This moment of false modesty echoes back to Tristram's earlier promises to cut back on literary allusions. In Vol. 5, Chapter 1 he recounts a promise to "lock up my study door ... and throw the key" into a deep well. Despite his protestation here, Tristram continues to make free and frequent use of many different literary sources in Vols. 8 and 9. Among the figures referenced in later chapters are Sterne's contemporaries Alexander Pope and Jean-Jacques Rousseau, the Jacobean scholar Robert Burton, and the ancient Greek philosopher Plato.
I declare, Corporal, I had rather march up to the very edge of a trench.
Uncle Toby, as both Trim and Tristram have pointed out from Vol. 2 onward, is a brave and gallant man. When it comes to courtship, however, this courage seems to desert him completely. Fully aware of the horrors of war—and having himself been severely wounded in battle—Toby nonetheless describes his visit to the Widow Wadman as if it were a march into a potentially deadly ambush.
Nothing ... can be so sad as confinement for life—or so sweet, an' please your honor, as liberty.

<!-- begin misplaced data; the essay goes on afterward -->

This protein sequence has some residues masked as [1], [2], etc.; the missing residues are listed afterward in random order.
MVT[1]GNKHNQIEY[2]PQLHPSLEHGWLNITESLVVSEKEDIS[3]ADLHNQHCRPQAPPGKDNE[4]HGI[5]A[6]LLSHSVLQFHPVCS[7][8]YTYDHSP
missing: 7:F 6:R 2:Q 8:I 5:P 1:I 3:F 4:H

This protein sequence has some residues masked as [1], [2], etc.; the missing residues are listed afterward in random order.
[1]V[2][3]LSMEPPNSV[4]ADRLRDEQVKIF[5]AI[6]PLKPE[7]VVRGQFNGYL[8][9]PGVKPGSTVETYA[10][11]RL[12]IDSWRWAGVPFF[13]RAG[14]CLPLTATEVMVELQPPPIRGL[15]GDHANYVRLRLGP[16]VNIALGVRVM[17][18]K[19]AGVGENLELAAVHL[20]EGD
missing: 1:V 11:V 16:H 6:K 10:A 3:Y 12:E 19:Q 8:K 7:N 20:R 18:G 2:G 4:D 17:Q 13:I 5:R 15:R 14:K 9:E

As Toby gets ready for his chat with Widow Wadman, Trim offers an encouraging anecdote about his brother Tom, who has also married a widow. The story, however, ends on a somber note, as Tom has become a prisoner of the Spanish Inquisition. Moreover, in lamenting Tom's captivity, Trim fails to see the potential parallel to marriage, which could also be regarded as a sort of "confinement for life." Toby, however, picks up on this unintended implication, and Tristram, the narrator, praises Trim's speech as an excellent argument for never getting married.
All I wish is, that it may be a lesson to the world, 'to let people tell their stories their own way.'
Tristram continues to defy his critics almost to the very end of the novel. He has, indeed, repeatedly insisted on telling his story his own way, no matter what the reviewers might say. Now, he takes things a step further by anticipating potential complaints, writing out the critics' probable insults, and forgiving them in advance for mistrusting him. Readers, Tristram says, might regard him as a "numscul" and a "nincompoop" for skipping two chapters only to reprint them later, but he has own aesthetic reasons for doing so.
Mrs. Shandy's seemingly constant confusion is sometimes exploited for a laugh and has occasionally led critics to describe Tristram Shandy as a sexist work. In this scene, however, her question is a perfectly reasonable one—not only with regard to Obadiah's story about the bull but with regard to the novel as a whole. Finishing Tristram Shandy for the first time, a reader may well feel a similar sense of bewilderment at the novel's many twists and turns.